12. Manganese Exposure and Neurocognitive Outcomes in Rural School-Age Children: The Communities Actively Researching Exposure Study (Ohio, USA)

    PubMed Central

    Sucharew, Heidi; Kuhnell, Pierce; Alden, Jody; Barnas, Mary; Wright, Robert O.; Parsons, Patrick J.; Aldous, Kenneth M.; Praamsma, Meredith L.; Beidler, Caroline; Dietrich, Kim N.

    2015-01-01

    Background Manganese (Mn) plays a vital role in brain growth and development, yet excessive exposure can result in neurotoxicity. Marietta, Ohio, is home to the nation’s longest-operating ferromanganese refinery, and community concern about exposure led to the development of the research study. Objectives Our overall goal was to address the community’s primary research question: “Does Mn affect cognitive development of children?” We evaluated the relationships between Mn exposure as measured by blood and hair Mn, along with other neurotoxicants including blood lead (Pb) and serum cotinine, and child cognition. Methods Children 7–9 years of age were enrolled (n = 404) in the Communities Actively Researching Exposure Study (CARES) from Marietta and Cambridge, Ohio, and their surrounding communities from October 2008 through March 2013. Blood and hair were analyzed for Mn and Pb, and serum was analyzed for cotinine. We used penalized splines to assess potential nonlinear associations between biological measures and IQ subscale scores, followed by multivariable regression models with categorical variables based on quartiles of the distribution for biological measures with nonlinear associations and continuous variables for biological measures with linear associations. Results Geometric mean blood (n = 327) and hair Mn (n = 370) concentrations were 9.67 ± 1.27 μg/L and 416.51 ± 2.44 ng/g, respectively. After adjusting for potential confounders, both low and high blood and hair Mn concentrations were associated with lower Full Scale IQ and subscale scores, with significant negative associations between the highest quartile and middle two quartiles of blood Mn (β –3.51; 95% CI: –6.64, –0.38) and hair Mn (β –3.66; 95% CI: –6.9, –0.43%) and Full Scale IQ. Conclusions Both low and high Mn concentrations in blood and hair were negatively associated with child IQ scores. Serum cotinine was negatively associated with child cognitive function. Citation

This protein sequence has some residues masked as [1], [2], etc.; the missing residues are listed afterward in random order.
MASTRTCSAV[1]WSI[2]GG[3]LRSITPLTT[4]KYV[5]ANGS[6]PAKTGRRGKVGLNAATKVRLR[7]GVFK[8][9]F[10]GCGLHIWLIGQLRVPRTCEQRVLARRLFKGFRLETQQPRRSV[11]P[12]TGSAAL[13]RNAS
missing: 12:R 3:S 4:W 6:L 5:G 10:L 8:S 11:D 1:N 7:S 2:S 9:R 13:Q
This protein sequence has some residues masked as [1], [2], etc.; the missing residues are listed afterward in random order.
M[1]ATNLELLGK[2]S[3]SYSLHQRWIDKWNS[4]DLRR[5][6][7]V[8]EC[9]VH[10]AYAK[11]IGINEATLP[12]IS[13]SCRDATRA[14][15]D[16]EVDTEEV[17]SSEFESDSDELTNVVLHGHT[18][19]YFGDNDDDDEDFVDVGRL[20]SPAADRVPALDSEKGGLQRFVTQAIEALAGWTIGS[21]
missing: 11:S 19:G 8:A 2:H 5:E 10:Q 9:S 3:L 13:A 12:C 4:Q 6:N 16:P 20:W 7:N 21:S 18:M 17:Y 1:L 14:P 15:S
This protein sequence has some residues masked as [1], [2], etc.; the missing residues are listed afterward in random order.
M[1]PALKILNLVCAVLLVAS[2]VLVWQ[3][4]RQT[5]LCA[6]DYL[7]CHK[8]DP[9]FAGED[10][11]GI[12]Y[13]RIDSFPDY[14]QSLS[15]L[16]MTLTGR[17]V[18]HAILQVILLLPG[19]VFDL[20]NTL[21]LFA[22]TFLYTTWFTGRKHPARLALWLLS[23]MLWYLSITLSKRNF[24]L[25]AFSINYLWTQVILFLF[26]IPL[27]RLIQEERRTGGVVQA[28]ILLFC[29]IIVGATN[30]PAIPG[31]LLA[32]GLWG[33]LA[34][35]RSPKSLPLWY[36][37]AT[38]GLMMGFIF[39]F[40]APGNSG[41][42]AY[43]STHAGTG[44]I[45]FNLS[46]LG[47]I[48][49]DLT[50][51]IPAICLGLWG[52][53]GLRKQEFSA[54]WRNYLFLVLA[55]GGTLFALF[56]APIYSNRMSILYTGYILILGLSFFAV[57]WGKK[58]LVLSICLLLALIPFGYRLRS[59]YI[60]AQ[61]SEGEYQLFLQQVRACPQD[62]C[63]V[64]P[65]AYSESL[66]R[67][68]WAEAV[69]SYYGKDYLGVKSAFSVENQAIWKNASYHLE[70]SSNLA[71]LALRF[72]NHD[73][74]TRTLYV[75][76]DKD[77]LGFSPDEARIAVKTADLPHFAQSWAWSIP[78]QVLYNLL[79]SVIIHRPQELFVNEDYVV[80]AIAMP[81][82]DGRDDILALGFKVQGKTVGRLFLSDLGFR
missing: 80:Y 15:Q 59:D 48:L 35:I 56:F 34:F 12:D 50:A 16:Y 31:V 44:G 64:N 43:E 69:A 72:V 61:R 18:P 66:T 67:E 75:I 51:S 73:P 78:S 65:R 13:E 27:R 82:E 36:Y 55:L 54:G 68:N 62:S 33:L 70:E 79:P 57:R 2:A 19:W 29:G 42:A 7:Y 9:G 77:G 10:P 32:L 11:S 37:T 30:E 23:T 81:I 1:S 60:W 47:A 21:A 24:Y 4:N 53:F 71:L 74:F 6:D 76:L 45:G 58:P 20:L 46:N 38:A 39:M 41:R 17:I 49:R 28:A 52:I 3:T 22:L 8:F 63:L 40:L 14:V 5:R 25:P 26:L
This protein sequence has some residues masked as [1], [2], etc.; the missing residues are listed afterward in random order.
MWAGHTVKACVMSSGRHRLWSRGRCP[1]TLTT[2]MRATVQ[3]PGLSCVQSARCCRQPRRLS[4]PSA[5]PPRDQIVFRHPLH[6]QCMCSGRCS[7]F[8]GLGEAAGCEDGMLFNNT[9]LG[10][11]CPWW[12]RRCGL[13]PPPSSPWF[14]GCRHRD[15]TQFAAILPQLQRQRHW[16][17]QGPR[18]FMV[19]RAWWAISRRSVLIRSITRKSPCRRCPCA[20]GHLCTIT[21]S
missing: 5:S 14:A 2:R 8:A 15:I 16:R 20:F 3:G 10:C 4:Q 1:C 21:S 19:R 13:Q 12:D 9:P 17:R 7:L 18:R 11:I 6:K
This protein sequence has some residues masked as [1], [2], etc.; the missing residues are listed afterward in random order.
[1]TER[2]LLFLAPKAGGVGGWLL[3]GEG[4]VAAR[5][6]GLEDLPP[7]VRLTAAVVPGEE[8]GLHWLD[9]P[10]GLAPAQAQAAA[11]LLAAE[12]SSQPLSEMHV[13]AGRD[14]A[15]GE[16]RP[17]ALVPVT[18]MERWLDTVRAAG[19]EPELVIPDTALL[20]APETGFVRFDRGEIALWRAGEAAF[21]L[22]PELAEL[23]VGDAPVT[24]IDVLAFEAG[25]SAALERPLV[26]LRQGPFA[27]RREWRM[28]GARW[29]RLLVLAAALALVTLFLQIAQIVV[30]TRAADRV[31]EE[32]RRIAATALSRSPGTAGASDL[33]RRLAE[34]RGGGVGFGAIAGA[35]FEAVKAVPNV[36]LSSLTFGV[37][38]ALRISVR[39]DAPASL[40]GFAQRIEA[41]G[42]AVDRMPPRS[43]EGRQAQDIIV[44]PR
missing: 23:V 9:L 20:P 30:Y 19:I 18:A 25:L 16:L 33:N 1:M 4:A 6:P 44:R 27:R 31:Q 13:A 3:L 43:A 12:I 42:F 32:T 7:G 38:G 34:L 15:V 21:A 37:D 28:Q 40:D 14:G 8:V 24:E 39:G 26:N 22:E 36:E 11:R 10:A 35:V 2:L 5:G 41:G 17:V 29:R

13. Measurement and reduction of occupational exposure to inhaled anaesthetics.

    PubMed Central

    Davenport, H T; Halsey, M J; Wardley-Smith, B; Wright, B M

    1976-01-01

    The occupational exposure of hospital staff to inhaled anaesthetics was investigated using a personal sampling device that provides a measure of the average concentrations breathed by a person over a period of time, as distinct from the spot sampling in the general environment. The anaesthetist's average exposure to nitrous oxide and halothane during complete operating sessions was twice that expected from simple dilution of the escaping gases by the operating room ventilation. The sampling technique was also used to evaluate the effect of (1) redirection of the waste gas outflow; (2) active scavenging connected to the piped vacuum system. Short-period studies under controlled conditions in the operating theatres and anaesthesia induction rooms showed that the anaesthetist's exposure could be reduced two- or fourfold by redirecting the outflow and another four- to sixfold by active scavenging. Exposures during complete operating sessions were reduced two- to seven-fold by scavenging. Images FIG 1 FIG 2 PMID:1068737

  14. Miniature nanoparticle sensors for exposure measurement and TEM sampling

    NASA Astrophysics Data System (ADS)

    Fierz, Martin; Meier, Dominik; Steigmeier, Peter; Burtscher, Heinz

    2015-05-01

    Nanoparticles in workplaces may pose a threat to the health of the workers involved. With the general boom in nanotechnology, an increasing number of workers is potentially exposed, and therefore a comprehensive risk management with respect to nanoparticles appears necessary. One (of many) components of such a risk management is the measurement of personal exposure. Traditional nanoparticle detectors are often cumbersome to use, large, heavy and expensive. We have developed small, reliable and easy to use devices that can be used for routine personal exposure measurement in workplaces.

  15. Measuring personal heat exposure in an urban and rural environment.

    PubMed

    Bernhard, Molly C; Kent, Shia T; Sloan, Meagan E; Evans, Mary B; McClure, Leslie A; Gohlke, Julia M

    2015-02-01